Stranded yachtsman missing in Tasmanian seas
Alain Deloard on board his yacht.
Australian authorities are coordinating the rescue of a solo round-the-world yachtsman who has become stranded in seas south-west of Tasmania.
On Friday night, Alain Delord had abandoned his damaged yacht and was in a life raft, the Australian Maritime Safety Authority confirmed on Saturday morning.
A civilian aircraft, the Dornier, had dropped supplies including a raft to the veteran sailor and was due to return to the scene on Saturday, along with two other aircraft, to re-establish communications with him. A cruise liner in the Southern Ocean has diverted its course for Antarctica to assist in the rescue.
Yachtsman's damaged boat, Tchouck Tchouk Nougat.
On Friday, the MV Orion received the request from AMSA to respond to an emergency positioning beacon approximately 380 nautical miles south of Hobart.
The Orion is due to reach the beacon on Sunday evening.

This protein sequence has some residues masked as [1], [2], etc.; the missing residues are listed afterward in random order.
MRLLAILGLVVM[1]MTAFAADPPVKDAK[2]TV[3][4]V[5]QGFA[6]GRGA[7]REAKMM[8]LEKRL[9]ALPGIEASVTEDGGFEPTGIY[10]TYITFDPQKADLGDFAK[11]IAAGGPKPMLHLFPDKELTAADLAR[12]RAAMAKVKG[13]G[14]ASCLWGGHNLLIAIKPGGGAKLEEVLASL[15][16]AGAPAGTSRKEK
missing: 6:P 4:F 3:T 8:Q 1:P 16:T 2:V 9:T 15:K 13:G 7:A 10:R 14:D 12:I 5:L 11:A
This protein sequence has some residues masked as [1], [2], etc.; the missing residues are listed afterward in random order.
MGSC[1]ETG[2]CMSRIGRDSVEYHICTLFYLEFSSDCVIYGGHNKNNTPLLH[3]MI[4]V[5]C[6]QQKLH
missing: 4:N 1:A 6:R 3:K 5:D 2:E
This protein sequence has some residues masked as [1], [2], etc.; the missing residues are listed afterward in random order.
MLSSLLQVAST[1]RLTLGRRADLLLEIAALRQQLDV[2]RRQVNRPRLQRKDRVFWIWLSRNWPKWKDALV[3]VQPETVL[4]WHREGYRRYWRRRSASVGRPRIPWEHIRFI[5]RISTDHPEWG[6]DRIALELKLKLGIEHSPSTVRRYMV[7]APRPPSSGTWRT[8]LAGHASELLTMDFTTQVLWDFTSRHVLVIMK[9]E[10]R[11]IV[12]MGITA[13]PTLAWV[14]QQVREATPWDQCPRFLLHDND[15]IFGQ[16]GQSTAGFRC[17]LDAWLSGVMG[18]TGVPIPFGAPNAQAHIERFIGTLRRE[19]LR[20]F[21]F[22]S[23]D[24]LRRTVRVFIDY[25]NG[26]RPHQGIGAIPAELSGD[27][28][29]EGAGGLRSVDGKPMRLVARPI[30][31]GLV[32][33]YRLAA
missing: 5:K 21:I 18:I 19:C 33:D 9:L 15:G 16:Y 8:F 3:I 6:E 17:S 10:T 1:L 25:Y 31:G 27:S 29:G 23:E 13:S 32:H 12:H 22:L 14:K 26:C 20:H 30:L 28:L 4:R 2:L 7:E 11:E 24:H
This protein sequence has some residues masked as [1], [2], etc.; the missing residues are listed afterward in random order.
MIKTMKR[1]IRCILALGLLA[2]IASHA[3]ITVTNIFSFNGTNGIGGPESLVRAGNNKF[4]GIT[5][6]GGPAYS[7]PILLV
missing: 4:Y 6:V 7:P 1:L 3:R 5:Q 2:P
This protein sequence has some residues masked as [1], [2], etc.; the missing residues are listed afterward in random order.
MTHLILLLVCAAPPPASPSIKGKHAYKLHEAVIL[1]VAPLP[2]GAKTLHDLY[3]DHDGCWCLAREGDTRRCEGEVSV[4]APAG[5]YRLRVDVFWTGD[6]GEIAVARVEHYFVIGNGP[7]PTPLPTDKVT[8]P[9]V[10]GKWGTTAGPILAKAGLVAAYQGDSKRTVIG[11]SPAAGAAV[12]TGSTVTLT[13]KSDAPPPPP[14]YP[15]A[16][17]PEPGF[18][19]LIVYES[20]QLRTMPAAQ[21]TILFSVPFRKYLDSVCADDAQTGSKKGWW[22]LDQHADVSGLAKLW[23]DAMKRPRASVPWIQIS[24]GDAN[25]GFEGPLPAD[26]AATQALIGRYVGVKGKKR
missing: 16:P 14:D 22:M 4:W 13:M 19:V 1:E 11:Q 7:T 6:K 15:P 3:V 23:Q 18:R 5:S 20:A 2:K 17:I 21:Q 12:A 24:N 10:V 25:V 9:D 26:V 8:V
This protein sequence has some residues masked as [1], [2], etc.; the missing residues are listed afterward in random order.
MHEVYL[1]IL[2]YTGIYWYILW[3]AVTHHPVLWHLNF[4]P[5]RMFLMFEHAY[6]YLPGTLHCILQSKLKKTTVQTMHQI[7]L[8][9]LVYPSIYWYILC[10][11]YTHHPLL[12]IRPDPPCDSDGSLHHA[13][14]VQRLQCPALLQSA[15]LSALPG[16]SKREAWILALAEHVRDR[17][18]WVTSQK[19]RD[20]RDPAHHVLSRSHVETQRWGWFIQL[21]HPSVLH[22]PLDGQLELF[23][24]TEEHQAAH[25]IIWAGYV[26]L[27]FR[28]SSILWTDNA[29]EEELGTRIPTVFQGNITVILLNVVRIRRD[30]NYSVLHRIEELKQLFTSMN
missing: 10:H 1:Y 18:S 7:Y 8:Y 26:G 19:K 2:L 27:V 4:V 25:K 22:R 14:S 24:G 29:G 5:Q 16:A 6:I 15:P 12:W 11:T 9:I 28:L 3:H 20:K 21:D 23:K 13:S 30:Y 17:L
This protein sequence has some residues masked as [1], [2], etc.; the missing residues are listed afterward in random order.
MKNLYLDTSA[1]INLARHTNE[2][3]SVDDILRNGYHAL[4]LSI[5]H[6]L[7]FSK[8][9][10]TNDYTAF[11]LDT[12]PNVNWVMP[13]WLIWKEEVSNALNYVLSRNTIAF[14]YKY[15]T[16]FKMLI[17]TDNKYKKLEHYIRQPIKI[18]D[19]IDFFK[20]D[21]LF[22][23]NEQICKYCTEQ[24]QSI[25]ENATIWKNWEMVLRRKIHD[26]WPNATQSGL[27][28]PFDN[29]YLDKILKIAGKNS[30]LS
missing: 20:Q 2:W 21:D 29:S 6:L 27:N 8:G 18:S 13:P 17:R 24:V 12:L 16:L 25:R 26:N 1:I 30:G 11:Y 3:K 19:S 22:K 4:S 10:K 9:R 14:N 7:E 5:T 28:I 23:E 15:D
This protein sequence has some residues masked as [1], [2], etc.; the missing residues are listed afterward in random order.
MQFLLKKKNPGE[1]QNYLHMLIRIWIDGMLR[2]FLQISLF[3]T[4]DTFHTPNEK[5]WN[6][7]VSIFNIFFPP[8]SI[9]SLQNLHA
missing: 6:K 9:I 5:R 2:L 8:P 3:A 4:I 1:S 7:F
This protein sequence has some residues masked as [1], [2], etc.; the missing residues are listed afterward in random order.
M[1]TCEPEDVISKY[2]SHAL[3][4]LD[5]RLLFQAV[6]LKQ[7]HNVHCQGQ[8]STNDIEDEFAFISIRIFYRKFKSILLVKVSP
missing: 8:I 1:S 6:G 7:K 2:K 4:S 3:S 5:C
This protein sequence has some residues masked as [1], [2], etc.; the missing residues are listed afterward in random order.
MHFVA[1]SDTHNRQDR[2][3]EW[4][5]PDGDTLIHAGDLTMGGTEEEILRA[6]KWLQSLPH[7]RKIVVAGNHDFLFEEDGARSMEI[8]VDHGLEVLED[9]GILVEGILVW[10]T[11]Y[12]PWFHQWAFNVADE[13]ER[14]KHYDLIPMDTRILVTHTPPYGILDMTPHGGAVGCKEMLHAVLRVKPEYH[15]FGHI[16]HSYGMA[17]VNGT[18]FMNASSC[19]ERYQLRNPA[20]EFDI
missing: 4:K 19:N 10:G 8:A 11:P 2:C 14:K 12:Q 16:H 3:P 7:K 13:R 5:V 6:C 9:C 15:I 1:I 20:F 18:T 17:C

“There has been no further communication with the yacht since the emergency beacon was activated,” said Orion's expedition leader Don McIntyre. “From that it appears he may have sent the call after his yacht was dismasted, so there are serious concerns for his safety.
The beacon is registered to Tchouk Tchouk Noguat, a 10.6-metre fiberglass yacht being skippered by the 63-year-old Delord, who has 17 trans-Atlantic voyages under his belt.
Delord, who has been at sea for several months, uploaded his last blog on his website on January 17 while plotting a course through severe winds measuring 40 knots and 10 metre seas. “The winds will continue to turn towards the west and will get stronger,” Delord wrote. “The wind has not reached its limited forecast.”
When it received the distress call, the Orion was en route from the coast of East Antarctica to Macquarie Island.
The ship is carrying 91 passengers, many of them Australians, who despite missing out on some of their expedition were happy to assist with the rescue effort.
“I've been involved with volunteer marine rescue in Queensland and the training that you get makes you fully understand the importance of safety of life at sea,” said Ross Evans. “We are disappointed we are not going to Macquarie [Island] but human life is much more important.”
Doug Lambert, of Perth, agreed: “It's a no-brainer as afar as I am concerned. There is a guy in the water. It's a matter of human life – a moral issue – not just an issue of the law of the sea.”